Electric-car road trip: lessons learned in Chevy Bolt EV over 1,300 miles Page 2

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2017 Chevrolet Bolt EV electric car, June 2017 road trip from VA to KY and back [Jay Lucas]

2017 Chevrolet Bolt EV electric car, June 2017 road trip from VA to KY and back [Jay Lucas]

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(2) Appreciate redundancy

To avoid getting lost or winding up stranded with only a few miles of range left, I suggest you have a Plan B and Plan C for all eventualities.

For example, we depended on Apple Maps display on the Bolt EV’s big touchscreen via Apple CarPlay. But CarPlay can be quirky. When you first start the car, it takes a while to communicate with your smartphone and display the map. If a phone call or text comes in, the map takes a while to reorient itself  and “find you”. 

Once, after charging for an hour in Florence, Kentucky, CarPlay just wouldn't restart after almost an hour's efforts. The phone was fine; the connecting wire was good; the problem appeared to be with the software in the console.  I had learned how to reset that software from blogs (press FF and HOME buttons simultaneously): after the reset it worked fine. 

 ANOTHER ROAD TRIP: Driving a Chevy Bolt EV electric car across Canada, all the way

Episodes like that taught me the lesson of redundancy—and most Bolt EV drivers shouldn't be expected to reset the car's in-dash software during trouble-shooting.

To provide redundancy, I took along my old Garmin Nuvi navigation system.

Its screen was relatively primitive, but when Apple Maps went to contemplate the heavens, the sturdy old Garmin told me whether to turn left or right at the fast-approaching intersection.

2017 Chevrolet Bolt EV electric car, June 2017 road trip from VA to KY and back [Jay Lucas]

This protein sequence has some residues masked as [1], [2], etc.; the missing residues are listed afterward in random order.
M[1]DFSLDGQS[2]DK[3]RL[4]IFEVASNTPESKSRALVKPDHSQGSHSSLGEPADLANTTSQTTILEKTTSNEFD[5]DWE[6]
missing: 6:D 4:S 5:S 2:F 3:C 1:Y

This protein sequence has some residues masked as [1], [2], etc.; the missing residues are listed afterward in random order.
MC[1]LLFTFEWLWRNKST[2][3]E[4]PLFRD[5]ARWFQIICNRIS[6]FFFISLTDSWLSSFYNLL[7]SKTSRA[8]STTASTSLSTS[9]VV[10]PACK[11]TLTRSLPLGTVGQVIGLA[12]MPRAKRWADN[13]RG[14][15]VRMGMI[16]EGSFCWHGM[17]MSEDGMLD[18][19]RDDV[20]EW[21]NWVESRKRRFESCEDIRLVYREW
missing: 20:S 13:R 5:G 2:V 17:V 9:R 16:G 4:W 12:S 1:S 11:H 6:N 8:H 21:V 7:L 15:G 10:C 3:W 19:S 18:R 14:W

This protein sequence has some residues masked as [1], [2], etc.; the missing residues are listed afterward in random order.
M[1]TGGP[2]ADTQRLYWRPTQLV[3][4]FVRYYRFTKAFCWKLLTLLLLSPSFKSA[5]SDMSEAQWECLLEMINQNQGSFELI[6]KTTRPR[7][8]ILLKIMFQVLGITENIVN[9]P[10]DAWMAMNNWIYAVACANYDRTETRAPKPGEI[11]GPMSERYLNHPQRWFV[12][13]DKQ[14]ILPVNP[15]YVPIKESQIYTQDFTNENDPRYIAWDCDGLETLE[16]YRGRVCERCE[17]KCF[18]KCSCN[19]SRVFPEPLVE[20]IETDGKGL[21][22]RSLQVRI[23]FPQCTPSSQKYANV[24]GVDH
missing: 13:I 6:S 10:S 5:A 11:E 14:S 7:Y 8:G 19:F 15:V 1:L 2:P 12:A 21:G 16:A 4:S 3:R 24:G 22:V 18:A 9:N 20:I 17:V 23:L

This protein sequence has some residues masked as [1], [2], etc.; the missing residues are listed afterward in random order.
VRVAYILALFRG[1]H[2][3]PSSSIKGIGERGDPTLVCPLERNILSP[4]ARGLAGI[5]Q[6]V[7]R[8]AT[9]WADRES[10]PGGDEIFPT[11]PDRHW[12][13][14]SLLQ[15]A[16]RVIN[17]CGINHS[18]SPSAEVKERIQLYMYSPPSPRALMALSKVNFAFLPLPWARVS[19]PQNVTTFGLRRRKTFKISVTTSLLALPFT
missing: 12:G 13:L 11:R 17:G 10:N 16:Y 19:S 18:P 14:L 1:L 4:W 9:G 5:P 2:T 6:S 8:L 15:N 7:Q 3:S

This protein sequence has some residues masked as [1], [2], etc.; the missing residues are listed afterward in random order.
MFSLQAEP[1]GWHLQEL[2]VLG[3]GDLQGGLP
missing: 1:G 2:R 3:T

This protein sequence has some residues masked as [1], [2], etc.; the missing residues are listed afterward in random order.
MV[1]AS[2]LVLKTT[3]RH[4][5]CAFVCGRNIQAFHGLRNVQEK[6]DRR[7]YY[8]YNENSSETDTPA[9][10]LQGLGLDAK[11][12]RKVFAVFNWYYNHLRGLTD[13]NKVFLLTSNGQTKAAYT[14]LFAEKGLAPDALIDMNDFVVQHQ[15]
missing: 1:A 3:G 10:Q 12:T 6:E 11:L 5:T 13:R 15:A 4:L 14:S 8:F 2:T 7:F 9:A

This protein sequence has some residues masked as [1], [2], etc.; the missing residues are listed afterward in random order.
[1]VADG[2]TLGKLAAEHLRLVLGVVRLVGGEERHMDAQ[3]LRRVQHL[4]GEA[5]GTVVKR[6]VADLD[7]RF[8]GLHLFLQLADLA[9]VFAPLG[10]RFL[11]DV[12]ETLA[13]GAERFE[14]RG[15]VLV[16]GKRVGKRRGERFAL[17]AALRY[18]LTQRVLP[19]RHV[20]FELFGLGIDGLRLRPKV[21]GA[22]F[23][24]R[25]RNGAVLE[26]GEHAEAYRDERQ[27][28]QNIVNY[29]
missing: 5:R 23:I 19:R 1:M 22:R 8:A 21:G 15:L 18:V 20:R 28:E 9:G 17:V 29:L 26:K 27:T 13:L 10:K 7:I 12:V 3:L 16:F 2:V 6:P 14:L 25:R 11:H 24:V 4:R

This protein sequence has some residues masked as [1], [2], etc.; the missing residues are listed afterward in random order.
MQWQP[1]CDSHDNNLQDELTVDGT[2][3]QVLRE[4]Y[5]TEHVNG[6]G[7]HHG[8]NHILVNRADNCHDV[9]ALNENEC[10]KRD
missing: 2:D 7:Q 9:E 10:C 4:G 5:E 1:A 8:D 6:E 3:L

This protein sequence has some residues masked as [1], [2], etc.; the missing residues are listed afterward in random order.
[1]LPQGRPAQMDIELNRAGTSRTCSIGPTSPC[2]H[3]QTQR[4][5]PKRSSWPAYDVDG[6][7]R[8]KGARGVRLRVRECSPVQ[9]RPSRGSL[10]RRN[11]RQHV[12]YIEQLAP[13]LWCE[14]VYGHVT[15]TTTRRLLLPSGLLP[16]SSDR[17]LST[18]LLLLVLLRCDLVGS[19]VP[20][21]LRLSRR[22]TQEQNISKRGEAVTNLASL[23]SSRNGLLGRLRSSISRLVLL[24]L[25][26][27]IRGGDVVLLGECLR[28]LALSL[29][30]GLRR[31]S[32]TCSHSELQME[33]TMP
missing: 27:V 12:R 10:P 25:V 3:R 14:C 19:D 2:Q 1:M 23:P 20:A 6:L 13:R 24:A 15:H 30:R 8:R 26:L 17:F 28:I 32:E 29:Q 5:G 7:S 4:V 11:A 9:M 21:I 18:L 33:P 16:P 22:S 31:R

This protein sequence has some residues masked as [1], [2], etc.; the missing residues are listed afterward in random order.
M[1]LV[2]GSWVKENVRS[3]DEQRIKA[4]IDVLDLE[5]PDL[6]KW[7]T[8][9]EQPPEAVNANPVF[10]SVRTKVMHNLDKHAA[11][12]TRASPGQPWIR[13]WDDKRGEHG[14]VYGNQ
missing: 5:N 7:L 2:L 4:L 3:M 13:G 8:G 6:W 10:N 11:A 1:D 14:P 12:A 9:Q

2017 Chevrolet Bolt EV electric car, June 2017 road trip from VA to KY and back [Jay Lucas]

Enlarge Photo

Then there's the issue of "ICE-ing," which every electric-car owner will likely encounter sooner or later.

That's the term for when you find your charging station blocked not by another electric car, but by the driver of an internal-combustion-engined vehicle, abbreviated as ICE.

If this happens, your options can include finding out whether local police or security can ticket or tow (which obviously takes time), parking on curbs, sidewalks, or lawns where safe, and almost cursing, silently if not aloud.

Many people also leave notes, though it's unclear if those have any lasting educational value in changing the behavior of selfish ICE drivers.

So you should always consider: what would I do if that charging station I'm heading for is completely ICEd? (see photo)

Other redundancy planning that really helped us include:

  • Using both PlugShare and Apple Maps to find the exact location of charging sites. Remember the Bolt EV has an optional WIFI hotspot of its own that allows internet access, which gives your passenger access to any mapping app on an iPad or smartphone.
  • Get multiple memberships in the different charging networks (EVgo, ChargePoint and Greenlots for our trip).
  • Research the addresses of more than one charging site: we identified four chargers in Cincinnati, three in Columbus, and two each south of Pittsburgh and in Hagerstown, Maryland.
  • Apply redundancy to yourself; drive with a buddy who can help navigate to the chargers, and find alternative roads and destinations.

LESSON: Things happen on a road trip, and your primary plan may not work. Have backups for each system on which you rely.


 
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